Currently reading: Nearly new buying guide: Volkswagen Tiguan
Space, style and reliability make the Mk2 Tiguan a strong second-hand buy

Take one Golf, raise it up, give it a roomier and more practical body and voilà: you’ve got a Volkswagen Tiguan. The SUV even shares many of the same engines with its Volkswagen hatchback sibling but optional four-wheel drive, called 4Motion, is available on most versions.

The point is, the reasons you might buy a Volkswagen Golf – its restrained good looks, quality build, comfortable driving experience, smooth and economical engines, good level of standard equipment and easy resale – are why you might also buy a Tiguan, plus a few more. They include extra space and a roomier boot with the possibility of sliding and folding the back seats to create a load space of up to 1655 litres.

The Mk2 Tiguan under the spotlight here was launched in 2016. Prices start at around £11,000 for a 2016-reg Volkswagen Tiguan 2.0 TDI 150 SE with 96,000 miles, or make that £14,500 with 46,000 miles. With 148bhp on tap and at least 50mpg in everyday motoring, this model and the SE Nav version are plentiful on the used market. The standard six-speed gearbox is smooth but the DSG, a dual-clutch automatic, brings an extra level of refinement and is more economical.

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Basic S trim is cheaper and still has air-con, alloy wheels and an 8.0in touchscreen but SE and SE Nav, which morphed into Vokswagen Tiguan Match in 2018, add larger alloys, more driver aids, privacy glass and mirror linking for your phone. SE L spoons on climate control, a panoramic sunroof and a 12.3in TFT display, while top-spec VW Tiguan R-Line adds a bodykit. You’d need to want all this stuff, though, because they’re considerably more expensive than SE versions. For instance, a 2016-reg Volkswagen Tiguan 2.0 TDI 150 SE L with 78,000 miles comes in at £15,500.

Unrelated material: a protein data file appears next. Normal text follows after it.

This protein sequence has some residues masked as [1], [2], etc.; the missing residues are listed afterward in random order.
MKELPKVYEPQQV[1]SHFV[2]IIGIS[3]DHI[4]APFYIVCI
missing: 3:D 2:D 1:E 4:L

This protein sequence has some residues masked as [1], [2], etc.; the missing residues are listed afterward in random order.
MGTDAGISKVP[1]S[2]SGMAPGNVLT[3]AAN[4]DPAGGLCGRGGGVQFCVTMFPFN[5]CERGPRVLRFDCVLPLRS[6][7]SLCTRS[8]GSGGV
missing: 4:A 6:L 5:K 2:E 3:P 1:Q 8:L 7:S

These higher trims introduce more powerful but less economical engines in the shape of the 187bhp 2.0 TDI and 237bhp twin-turbocharged VW Tiguan 2.0 BiTDI, both with 4Motion four-wheel drive. The lesser-powered unit gets our vote.

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The most powerful petrol-engined versions at this level are the 2.0 TSI 190 and 230 4Motion DSG. The 190 can do 0-62mph in 7.7sec but don’t expect much more than 35mpg. Neither is numerous on the used market and prices start at a stiff £19,500 for a 2016-reg TSI 190 R-Line DSG with 80,000 miles.

Lower down the power chain are the 123bhp and punchier 148bhp 1.4 TSI petrols. They’re reasonably plentiful, with the 148bhp model being a good choice if you live near a city threatening a diesel ban. Prices are from around £15,500 for a 2016-reg 1.4 TSI 150 SE Nav with 32,000 miles.

In 2019, these petrol models were replaced by slightly more economical 1.5 TSI Evo engines. Later the same year, the low-power and extremely rare 113bhp 2.0 TDI 115 was ditched in favour of a 113bhp 1.6 TDI.

Us? We’d go for a 2016-reg 2.0 TDI 150 or 1.4 TSI 150 in SE Nav trim and enjoy the Golf life with a better view and a bigger boot but about the same fuel economy.